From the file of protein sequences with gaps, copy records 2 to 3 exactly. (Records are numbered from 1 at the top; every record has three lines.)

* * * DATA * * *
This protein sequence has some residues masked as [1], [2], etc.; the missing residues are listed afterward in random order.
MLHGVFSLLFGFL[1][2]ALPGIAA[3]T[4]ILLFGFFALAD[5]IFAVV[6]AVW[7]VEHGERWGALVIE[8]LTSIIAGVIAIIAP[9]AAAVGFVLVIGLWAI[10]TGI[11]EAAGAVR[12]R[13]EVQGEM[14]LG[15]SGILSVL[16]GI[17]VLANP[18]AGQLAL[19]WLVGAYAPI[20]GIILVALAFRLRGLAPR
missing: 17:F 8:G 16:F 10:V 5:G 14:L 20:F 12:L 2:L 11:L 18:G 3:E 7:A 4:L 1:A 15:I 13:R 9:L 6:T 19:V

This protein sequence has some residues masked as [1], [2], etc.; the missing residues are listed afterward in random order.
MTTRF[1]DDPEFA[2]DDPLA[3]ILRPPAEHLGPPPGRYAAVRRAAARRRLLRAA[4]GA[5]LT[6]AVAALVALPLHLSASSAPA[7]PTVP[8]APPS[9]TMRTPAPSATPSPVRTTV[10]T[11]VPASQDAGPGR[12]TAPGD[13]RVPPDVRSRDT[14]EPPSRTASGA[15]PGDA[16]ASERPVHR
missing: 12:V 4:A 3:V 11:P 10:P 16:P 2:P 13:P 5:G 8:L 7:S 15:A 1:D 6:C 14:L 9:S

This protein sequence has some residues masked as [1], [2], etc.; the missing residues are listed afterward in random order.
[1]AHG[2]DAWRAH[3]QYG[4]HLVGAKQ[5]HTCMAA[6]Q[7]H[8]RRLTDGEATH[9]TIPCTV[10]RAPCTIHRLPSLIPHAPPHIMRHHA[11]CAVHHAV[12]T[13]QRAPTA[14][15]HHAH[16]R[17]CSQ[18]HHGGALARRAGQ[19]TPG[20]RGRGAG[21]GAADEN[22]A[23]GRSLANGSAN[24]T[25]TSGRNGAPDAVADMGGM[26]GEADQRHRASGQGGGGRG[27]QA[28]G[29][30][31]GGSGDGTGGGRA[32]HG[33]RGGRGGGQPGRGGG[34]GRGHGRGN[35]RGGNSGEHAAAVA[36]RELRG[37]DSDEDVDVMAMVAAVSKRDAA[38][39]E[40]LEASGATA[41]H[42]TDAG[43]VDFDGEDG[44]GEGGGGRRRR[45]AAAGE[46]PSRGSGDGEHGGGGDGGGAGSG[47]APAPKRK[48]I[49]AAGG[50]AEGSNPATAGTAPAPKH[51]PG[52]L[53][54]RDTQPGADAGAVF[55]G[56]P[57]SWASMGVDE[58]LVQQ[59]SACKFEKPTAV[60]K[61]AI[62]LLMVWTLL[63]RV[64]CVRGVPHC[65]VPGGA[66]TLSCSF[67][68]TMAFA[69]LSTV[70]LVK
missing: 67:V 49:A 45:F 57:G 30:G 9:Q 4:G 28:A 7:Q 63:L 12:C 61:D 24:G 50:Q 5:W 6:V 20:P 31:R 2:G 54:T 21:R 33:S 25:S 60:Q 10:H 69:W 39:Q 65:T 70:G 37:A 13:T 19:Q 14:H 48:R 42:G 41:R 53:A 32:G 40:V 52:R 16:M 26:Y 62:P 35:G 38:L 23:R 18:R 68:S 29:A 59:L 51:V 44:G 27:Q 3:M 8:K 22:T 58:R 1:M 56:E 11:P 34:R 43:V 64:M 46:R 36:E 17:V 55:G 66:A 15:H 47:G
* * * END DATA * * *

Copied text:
This protein sequence has some residues masked as [1], [2], etc.; the missing residues are listed afterward in random order.
MTTRF[1]DDPEFA[2]DDPLA[3]ILRPPAEHLGPPPGRYAAVRRAAARRRLLRAA[4]GA[5]LT[6]AVAALVALPLHLSASSAPA[7]PTVP[8]APPS[9]TMRTPAPSATPSPVRTTV[10]T[11]VPASQDAGPGR[12]TAPGD[13]RVPPDVRSRDT[14]EPPSRTASGA[15]PGDA[16]ASERPVHR
missing: 12:V 4:A 3:V 11:P 10:P 16:P 2:P 13:P 5:G 8:L 7:S 15:A 1:D 6:C 14:L 9:S

This protein sequence has some residues masked as [1], [2], etc.; the missing residues are listed afterward in random order.
[1]AHG[2]DAWRAH[3]QYG[4]HLVGAKQ[5]HTCMAA[6]Q[7]H[8]RRLTDGEATH[9]TIPCTV[10]RAPCTIHRLPSLIPHAPPHIMRHHA[11]CAVHHAV[12]T[13]QRAPTA[14][15]HHAH[16]R[17]CSQ[18]HHGGALARRAGQ[19]TPG[20]RGRGAG[21]GAADEN[22]A[23]GRSLANGSAN[24]T[25]TSGRNGAPDAVADMGGM[26]GEADQRHRASGQGGGGRG[27]QA[28]G[29][30][31]GGSGDGTGGGRA[32]HG[33]RGGRGGGQPGRGGG[34]GRGHGRGN[35]RGGNSGEHAAAVA[36]RELRG[37]DSDEDVDVMAMVAAVSKRDAA[38][39]E[40]LEASGATA[41]H[42]TDAG[43]VDFDGEDG[44]GEGGGGRRRR[45]AAAGE[46]PSRGSGDGEHGGGGDGGGAGSG[47]APAPKRK[48]I[49]AAGG[50]AEGSNPATAGTAPAPKH[51]PG[52]L[53][54]RDTQPGADAGAVF[55]G[56]P[57]SWASMGVDE[58]LVQQ[59]SACKFEKPTAV[60]K[61]AI[62]LLMVWTLL[63]RV[64]CVRGVPHC[65]VPGGA[66]TLSCSF[67][68]TMAFA[69]LSTV[70]LVK
missing: 67:V 49:A 45:F 57:G 30:G 9:Q 4:G 28:A 7:Q 63:L 12:C 61:D 24:G 50:Q 5:W 6:V 20:P 31:R 2:G 54:T 21:R 33:S 25:S 60:Q 10:H 69:W 39:Q 65:T 70:G 37:A 13:T 19:Q 14:H 48:R 42:G 41:R 53:A 32:G 40:V 52:R 16:M 26:Y 62:P 35:G 38:L 23:R 18:R 68:S 29:A 59:L 51:V 44:G 27:Q 3:M 8:K 22:T 58:R 1:M 56:E 11:P 34:R 43:V 64:M 46:R 36:E 17:V 55:G 66:A 15:H 47:G